"Palentologen om världshysterin kring Ida" Vad hände med det tredje o:et i Paleontologen? Dog det ut? (link) {haha, while I was writing this, they corrected it!}

"EU-valskolan del 4 – de de har störst makt i EU" De de? Stammande journalist?

Sedan har de en del som bara är roligt eller konstigt:
Möt mystiska korvmän. [= Meet strange sausage men]
Fick ett ägg upptryckt i ansiktet - 18 personer omhändertagna

Frogs- an endangered group of animals

I´ve been reading up on Swedish frogs, and are alerted by the fact that many of the frog species are endangered. According to a report from the Swedish Environmental Goverment at least one third of the frog species (6000 in total) in the world are endangered because their habitats are destroyed.
Take care of the frogs!

Tuesday, May 19, 2009

Report from Frogtown, Wickecheoke, and Ship Inn

My birthday was spent by visiting old and new places in New Jersey, this state of the union (USA) that shows the most amazing diversity from the armpit-like areas around the abandoned landfills near Newark Airport to virgin forests and singing Baltimore orioles in pristine landscapes. The motto of the state is 'Shore to please', I think, but that only goes for some areas, like these ones we saw this Sunday. Wickecheoke Creek Preserve is a long, very narrow nature preserve in Hunterdon County, which runs along, you guessed it - Wickecheoke Creek. It is an Indian name, and it probably means something interesting that I don't know (yet). We saw a pickerel frog here (thanks to PJM for the ID), with leopard-like spots on its back. Poison ivy was rampant, but so were also blue birds, a merganser, and many spring flowers. We will be coming back here.

Lunch was spent in the wonderful little town of Milford on the Delaware River, and its very English pub Ship Inn. We ordered fish and chips of course, which came with the standard very mayoish tartar sauce (unhealthy and delicious) and smashed green peas. PP had a locally made beer (Ship Inn is a brewery), and I had hard cider - extremely good. After lunch and the obligatory ohs and ahs over 5 tiny ducklings swimming after their mallard mom (sorry, no pic), we headed for Frogtown, a place that we had passed several times on rubber wheels but never walked a step in.
Frogtown (aka Frenchtown - note to Frenchtown webmaster: you are two months late with updates), has the feel of a small Lambertville (another town more to the south in the Delaware river valley). Here you see old-fashioned history in a little town along the Delaware river, bending and buckling wooden houses that have been flooded many times over their lifetime, as well as more sturdy brick structures. Crazy house colors, and some abandoned areas, and mixed in with this, the new age opportunists (at least two Yoga salons) and ex-New Yorker's stores and galleries with expensive, unneeded things, old or new. We did see some cool things, but we didn't buy anything except for a coffee at Bridge Cafe in the old train station, and some candy at Minette's Candies (licorice!). The galleries had mostly very expensive, garish things, that looked like they werefor sale for rich people, not the locals (unless the locals are rich, which happens often in Hunterdon county). Not much was in my taste, except for a few paintings and a glass art object with japanese koi fishes. In one photo gallery we were met by Yubba the Hat (he had a cowboy hat on) and you could pick up a pamphlet on Famous Quotes about Gun Ownership (I did, will be sent to OK for philosophical analysis). Scary stuff.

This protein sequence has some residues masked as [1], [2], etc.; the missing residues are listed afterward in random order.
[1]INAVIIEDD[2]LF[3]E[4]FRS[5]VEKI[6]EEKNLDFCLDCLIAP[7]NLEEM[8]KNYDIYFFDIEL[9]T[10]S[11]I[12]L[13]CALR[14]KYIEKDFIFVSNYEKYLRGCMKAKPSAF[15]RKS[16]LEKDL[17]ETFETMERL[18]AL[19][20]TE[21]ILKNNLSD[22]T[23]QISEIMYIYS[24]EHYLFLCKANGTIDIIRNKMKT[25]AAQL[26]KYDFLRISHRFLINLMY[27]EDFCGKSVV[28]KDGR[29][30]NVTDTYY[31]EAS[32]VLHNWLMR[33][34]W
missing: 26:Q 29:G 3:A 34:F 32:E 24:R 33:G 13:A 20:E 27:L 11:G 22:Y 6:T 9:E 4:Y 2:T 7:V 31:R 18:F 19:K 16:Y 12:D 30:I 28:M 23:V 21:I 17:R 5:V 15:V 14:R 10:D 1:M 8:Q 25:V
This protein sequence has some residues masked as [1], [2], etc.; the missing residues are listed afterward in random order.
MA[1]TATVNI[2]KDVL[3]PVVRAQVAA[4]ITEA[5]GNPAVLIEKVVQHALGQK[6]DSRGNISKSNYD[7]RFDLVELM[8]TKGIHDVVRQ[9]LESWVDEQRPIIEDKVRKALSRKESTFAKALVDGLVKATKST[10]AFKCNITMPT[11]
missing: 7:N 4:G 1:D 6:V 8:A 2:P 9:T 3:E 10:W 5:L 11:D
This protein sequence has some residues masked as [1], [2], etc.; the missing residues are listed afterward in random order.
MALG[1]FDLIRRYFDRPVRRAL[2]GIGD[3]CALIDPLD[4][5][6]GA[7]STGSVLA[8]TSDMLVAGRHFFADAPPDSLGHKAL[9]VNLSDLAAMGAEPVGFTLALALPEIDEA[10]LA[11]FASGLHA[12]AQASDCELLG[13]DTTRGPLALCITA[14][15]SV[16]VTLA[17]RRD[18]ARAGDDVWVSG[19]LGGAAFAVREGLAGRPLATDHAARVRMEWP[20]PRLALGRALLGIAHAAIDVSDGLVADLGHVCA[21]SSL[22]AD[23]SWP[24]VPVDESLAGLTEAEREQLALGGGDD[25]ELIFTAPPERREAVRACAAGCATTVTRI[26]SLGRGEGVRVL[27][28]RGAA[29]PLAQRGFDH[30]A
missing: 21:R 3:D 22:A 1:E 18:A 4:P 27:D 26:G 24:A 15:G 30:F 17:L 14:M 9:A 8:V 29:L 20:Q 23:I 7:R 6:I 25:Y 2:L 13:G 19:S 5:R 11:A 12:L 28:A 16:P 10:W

The antique store was trying to sell not so old junk for many dollars and the cutest thing in there was the two real dogs. Oh, I forgot - in the interior design gallery they sold framed pressed plants for $200 each. The plants were part of a Swedish herbarium, with all labels in Swedish ("växtsläkte", etc.), and looked like a school project by a 15-year old from the 1950s, which is most likely was. The paper was brown, the plants were brown, it was just ugly. And $200! It was reduced with 50% to $100, so maybe some other people realized it was overkill too. Maybe I need to go and make some fake antique herbarium collections so I can earn some more money?

But despite all this, Frogtown was really nice. They have an inn that serves lunch and dinner near the river, and as long as you don't visit when the Delaware is swelling, you will not get wet.

When we came home I made a birthday tart of rhubarb and almond paste. It was a recipe from Rosendal's cafe in Stockholm, from a cookbook my mom gave us. Delicious!!!! Thanks mom!

Monday, May 18, 2009

Birthday flowers for the botanist

May is a wonderful month here in Sweden and we have long bright days that starts in the morning at 4 o´clock and ends in the evening at 9.30. The day starts and ends with a blackbird singing, and the one who is my neighbour is a fantastic singer. At night, it´s never really dark.
This flower is called "Night and Day" in swedish, and the picture is from and old book called "Nordens flora", printed 1901-1905 and now publiced on the Runeberg project.
Happy birthday dear sister!
(I know it was yesterday but I was kayaking then, and then I forgot to blog in the evening).

Saturday, May 16, 2009

May, may, may

Rarely has a month come so fast and the days are disappearing like melting butter. It has been slow here on the blog due to lots of work at work. But don't despair! Here are some tidbits and news to report.

Fantastic store in Stockholm with homemade signs. (Sorry, in Swedish, but you can look at the picture if you don't know the language)

making tiles - remove form
A photo from the Moravian Tile and Pottery Works, Doylestown, Pennsylvania, a fantastic place my mom and I visited for the first time last month. More photos here.

Now I am going to go out and fight the weeds in the garden and plant my tomato and chili pepper plants. The nasty groundhog hasn't shown his face yet this spring, so maybe he succumbed over the winter. If so, good! We have tree swallows nesting on our property for the first time ever, wonderful.

Thursday, May 14, 2009

Samorost- a point and click game with fantastic miniature world

I haven´t been blogging for some time, but I´m still here.
I want to spread the fantastic art and fantasy game Samorost. It´s a free point and click Flash player game where you have to solve small problems to get to the next picture and problem. Try it, you won´t regret it. There is also a Samorost 2 if you get caught.
Have fun!